EGM’s High Five: Aliens: Colonial Marines
Playing Aliens: Colonial Marines is a bit of an odd sensation for me. Not because I frighten easily at jump scares or I’m bad at first-person shooters, but because every bit of gameplay so far seems like it only operates on a “CONSTANT PANIC” setting. Thankfully, multiplayer is bit less hair-raising since you should generally be defending yourself alongside other competent shooter fans.
Fight, Die Together
We got to try the multiplayer in a 6-on-6 match against a team of Xenomorphs, playing as the titular Marines. To be frank, I thought we were doomed. Not only can the Xenomorphs soak up a lot of bullets, but they’re hard to target. True to their film counterparts, the aliens can climb and scale buildings with frightening ease, often jumping clear across the map to land right behind you. And then you die. You die horribly. Not a single person in my team of Marines avoided death, but we did manage to win the match in the end by a few kills.
Eyes On The Sky
Keeping an eye out as the Marines is pleasantly difficult, and the specific map that we played on was a wide open field at nighttime, stacked with cargo containers. Dim settings like that made spotting the Xenomorph team difficult enough, but the aliens will generally attack you with auto-kill animations that sever limbs, decapitate torsos, or outright stab you through the chest with their pointed tails. It’s extremely challenging, but had a nice side effect of forcing my team to stay close together. Racking up kills as the Marines is most easily done when in one big group, as the first dead person alerts everyone to incoming danger.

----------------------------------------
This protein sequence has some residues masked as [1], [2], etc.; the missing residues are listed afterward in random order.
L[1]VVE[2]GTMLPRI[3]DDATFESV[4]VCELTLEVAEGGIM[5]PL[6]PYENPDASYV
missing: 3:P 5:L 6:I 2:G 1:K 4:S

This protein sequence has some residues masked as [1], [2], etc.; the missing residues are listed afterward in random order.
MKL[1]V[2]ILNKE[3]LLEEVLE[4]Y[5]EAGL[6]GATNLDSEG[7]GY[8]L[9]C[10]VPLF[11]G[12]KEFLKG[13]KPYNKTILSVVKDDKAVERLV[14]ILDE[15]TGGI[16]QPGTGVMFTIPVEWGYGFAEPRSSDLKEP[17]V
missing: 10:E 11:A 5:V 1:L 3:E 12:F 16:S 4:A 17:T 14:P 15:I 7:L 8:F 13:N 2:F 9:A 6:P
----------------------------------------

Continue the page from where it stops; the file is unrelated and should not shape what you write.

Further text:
Picking Your Shots
While I’m adamant that the Alien team has overwhelming advantages in the multiplayer mode, it’s nonetheless balanced out by plenty of weapon options for the Marines. After each death (and you will die a lot), you can switch your loadout to be more focused around close-up gear like shotguns or rapid-fire options like the pulse rifle. Each gun felt crisp and responsive, and all the better for the humans, none of the weapons seemed underpowered. A steady eye and good aim can really help you maintain a good kill-to-death ratio.
The Bigger They Are…
Probably the only situation where my team could more easily pick off enemies was whenever one of them transformed into the new, hulking Xenomorph type with the skull plate that’s roughly the size of small Dodge truck. It’s much easier to surround and overwhelm the larger Xenomorph, as its size restricts it to the ground and it can primarily attack in a bull rush charge. Picking up certain items in the multiplayer maps can give you temporary boosts, although I died before I could grab the special item for the Marines.
Death Looks Good
Aliens: Colonial Marines has really good visuals and sound design. It’s clear that Gearbox Software and Sega spent a good deal of time trying to make the game’s atmosphere as close to the films as possible, and the end result is looking pretty good so far. It’s still cool to hear the blips on your radar speed up as you’re being stalked, even though the sound just made me lose my cool and start spamming the air with gunfire. Through two E3s, the single-player and multiplayer have looked enticing, although I’m hoping that the frequent “OH MY GOD KILL KILL KILL” rush of the gameplay doesn’t burn me out too early.
Will you play Aliens: Colonial Marines’ multiplayer as a Marine or the Xenomorphs? Let us know which one you like best in the comments.